To help smallholders improve their livelihoods, that is, become more profitable, it isn’t just about establishing new enterprises or entering value chains more effectively but also about developing farmers’ skills by building their capacity to better manage what they have through agroforestry and other proven practices that reduce carbon emissions.
‘Farmers often focus just on cash flow and not profit and loss’, explained Dr Simons. ‘So long as cash revenues keep flowing they are unlikely to examine how they are drawing down on their natural capital or their depreciation over time’.
Smallholders typically diversify for their own consumption and rely on one or two cash crops, which individually usually have a high demand but also an accompanying high volatility of price. Consequently, farmers will need a clear, enforced regulatory framework from government and financial incentives from private investors if they are to meet the national challenge of not only reaching greenhouse-gas reduction targets but also boosting food supply to feed the world’s growing population. This is particularly the case in Indonesia, with two-thirds of the population set to live in cities within 25 years.
To ensure the entire farming sector is sustainable is an even greater challenge.
‘Ever since the term “sustainability” first emerged in the early 1980s, we have been grappling with what it means and how to make it a reality’, he said. ‘Agriculture isn’t focusing its research for development as well as other sectors, such as health. Medicine and public health have been very targeted on what they research and the impact of that research. Agriculture needs to learn from this approach and invest more carefully, such as through expanding understanding of agroforestry in all appropriate biophysical and socio-economic environments on the planet’.
The third challenge, of making rural areas more resilient to climate change, is crucial because it brings together both the biophysical and socio-economic spheres. We need to know how to make all the multitude of rural landscapes the world over more adaptable and resilient to the impact of a changing climate. We are already seeing the effect of unpredictable rainfall and prolonged droughts and floods, extreme temperatures and failing crop yields. Trees on farms have been proven to not only mitigate the effects of climate change but also help farmers become more resilient as well as improving their livelihoods. But more investment is needed to understand the changing climate in which we live and its effect in specific agricultural areas. So far, the world hasn’t properly understood this and the role good governance of landscapes plays.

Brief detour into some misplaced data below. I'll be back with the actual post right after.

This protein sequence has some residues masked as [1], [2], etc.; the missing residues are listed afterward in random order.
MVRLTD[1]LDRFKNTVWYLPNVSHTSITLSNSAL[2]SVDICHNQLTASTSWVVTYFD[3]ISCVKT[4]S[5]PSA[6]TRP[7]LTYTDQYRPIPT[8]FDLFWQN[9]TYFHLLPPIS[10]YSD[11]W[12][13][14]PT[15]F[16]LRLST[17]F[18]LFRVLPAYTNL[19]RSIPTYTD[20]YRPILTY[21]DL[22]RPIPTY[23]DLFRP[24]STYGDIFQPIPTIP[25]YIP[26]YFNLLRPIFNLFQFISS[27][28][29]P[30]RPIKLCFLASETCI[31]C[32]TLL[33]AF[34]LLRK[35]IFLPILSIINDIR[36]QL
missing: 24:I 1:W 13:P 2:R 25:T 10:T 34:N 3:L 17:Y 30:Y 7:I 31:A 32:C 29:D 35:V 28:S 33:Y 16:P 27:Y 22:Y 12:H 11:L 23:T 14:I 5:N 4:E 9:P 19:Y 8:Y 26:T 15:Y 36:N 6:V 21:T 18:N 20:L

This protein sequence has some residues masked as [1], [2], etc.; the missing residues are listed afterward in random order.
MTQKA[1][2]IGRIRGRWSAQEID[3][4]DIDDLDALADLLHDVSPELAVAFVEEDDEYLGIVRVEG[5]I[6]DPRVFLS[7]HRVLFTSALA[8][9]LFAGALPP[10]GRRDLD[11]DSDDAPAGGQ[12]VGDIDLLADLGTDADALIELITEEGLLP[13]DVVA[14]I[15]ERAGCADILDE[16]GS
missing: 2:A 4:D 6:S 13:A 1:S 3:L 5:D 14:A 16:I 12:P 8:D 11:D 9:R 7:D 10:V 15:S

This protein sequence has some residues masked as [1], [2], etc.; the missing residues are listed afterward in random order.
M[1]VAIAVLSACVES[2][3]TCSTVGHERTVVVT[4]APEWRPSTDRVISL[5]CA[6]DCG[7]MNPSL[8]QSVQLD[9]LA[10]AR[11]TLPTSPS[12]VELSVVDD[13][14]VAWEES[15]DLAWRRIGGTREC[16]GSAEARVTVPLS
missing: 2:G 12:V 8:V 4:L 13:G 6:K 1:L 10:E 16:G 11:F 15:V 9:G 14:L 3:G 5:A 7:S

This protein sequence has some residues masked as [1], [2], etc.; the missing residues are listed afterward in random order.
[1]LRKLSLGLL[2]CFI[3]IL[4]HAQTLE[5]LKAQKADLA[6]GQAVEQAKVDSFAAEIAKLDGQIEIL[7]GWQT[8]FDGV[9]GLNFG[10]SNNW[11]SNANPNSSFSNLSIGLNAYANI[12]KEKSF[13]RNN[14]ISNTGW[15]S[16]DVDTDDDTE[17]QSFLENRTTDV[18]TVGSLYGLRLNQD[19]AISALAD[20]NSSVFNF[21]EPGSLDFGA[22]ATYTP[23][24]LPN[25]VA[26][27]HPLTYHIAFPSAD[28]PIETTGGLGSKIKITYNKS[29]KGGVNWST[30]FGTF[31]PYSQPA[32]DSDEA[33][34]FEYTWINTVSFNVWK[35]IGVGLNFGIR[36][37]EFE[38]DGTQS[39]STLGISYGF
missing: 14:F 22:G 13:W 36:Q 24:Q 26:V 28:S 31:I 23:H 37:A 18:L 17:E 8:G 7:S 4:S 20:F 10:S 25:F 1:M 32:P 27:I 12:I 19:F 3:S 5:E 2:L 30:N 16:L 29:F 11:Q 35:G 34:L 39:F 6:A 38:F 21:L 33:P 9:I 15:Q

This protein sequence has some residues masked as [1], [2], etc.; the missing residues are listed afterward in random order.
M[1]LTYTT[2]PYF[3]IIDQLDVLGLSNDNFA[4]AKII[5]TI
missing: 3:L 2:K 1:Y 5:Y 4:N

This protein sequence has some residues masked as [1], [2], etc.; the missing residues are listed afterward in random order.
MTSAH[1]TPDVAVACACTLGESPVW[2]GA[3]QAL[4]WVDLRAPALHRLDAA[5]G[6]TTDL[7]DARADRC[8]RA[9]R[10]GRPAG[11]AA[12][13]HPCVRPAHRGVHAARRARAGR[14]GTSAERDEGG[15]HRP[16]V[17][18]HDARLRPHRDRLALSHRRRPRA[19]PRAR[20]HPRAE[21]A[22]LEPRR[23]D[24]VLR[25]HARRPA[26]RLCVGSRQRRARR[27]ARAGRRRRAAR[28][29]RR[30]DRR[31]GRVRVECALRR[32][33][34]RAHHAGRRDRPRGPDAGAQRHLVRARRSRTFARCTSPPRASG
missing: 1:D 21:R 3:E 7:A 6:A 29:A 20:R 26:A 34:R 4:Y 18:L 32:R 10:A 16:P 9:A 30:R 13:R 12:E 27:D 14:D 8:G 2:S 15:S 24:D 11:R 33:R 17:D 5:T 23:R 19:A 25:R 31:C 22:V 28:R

‘Our research shows clearly what is needed in the broadest sense’, said Dr Simons. ‘Now it is time for governments and the private sector to stand up and act on it. We applaud the Government of Indonesia for its leadership in this area; it is becoming a shining light for the rest of the world. But it can’t do it alone: the international community needs to put its money and expertise behind such efforts and learn from the huge experiment that Indonesia is pursuing not only for the benefits of its own citizens but also for the entire planet’.
The way to meet the three key challenges, according to Dr Simons, is to 1) reform regulatory regimes to provide the right market signals, incentives and sanctions for all agri-commodity value chains; 2) mobilise finance, including ‘blended’ finance that combines public guarantees with private investment, to reduce the risk new supply chains and provide finance for farmers to transit to them, especially for smallholders through vehicles such as micro-financing; 3) building stronger enterprise designs using the latest evidence and technologies; and 4) ensuring robust monitoring that can show the impact of investments and drive better performance.
Indonesia is uniquely placed to shape the global shift towards a ‘green’ economy and research organisations, such as ICRAF, are also uniquely placed to provide globally-general, locally-specific solutions, as Dr Simons demonstrated to the Forum. It is now incumbent on governments, investors, farmers, companies and researchers to work together to secure a sustainable future for all of us.
Read more from the Forum
This work is linked to the CGIAR Research Program on Forests, Trees and Agroforestry